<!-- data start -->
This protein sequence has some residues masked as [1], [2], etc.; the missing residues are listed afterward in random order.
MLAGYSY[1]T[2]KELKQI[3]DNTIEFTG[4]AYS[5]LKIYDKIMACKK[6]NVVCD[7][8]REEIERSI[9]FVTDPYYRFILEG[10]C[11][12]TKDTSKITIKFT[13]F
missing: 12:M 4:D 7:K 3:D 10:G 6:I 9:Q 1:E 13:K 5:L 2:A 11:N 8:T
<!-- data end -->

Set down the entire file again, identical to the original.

This protein sequence has some residues masked as [1], [2], etc.; the missing residues are listed afterward in random order.
MLAGYSY[1]T[2]KELKQI[3]DNTIEFTG[4]AYS[5]LKIYDKIMACKK[6]NVVCD[7][8]REEIERSI[9]FVTDPYYRFILEG[10]C[11][12]TKDTSKITIKFT[13]F
missing: 12:M 4:D 7:K 3:D 10:G 6:I 9:Q 1:E 13:K 5:L 2:A 11:N 8:T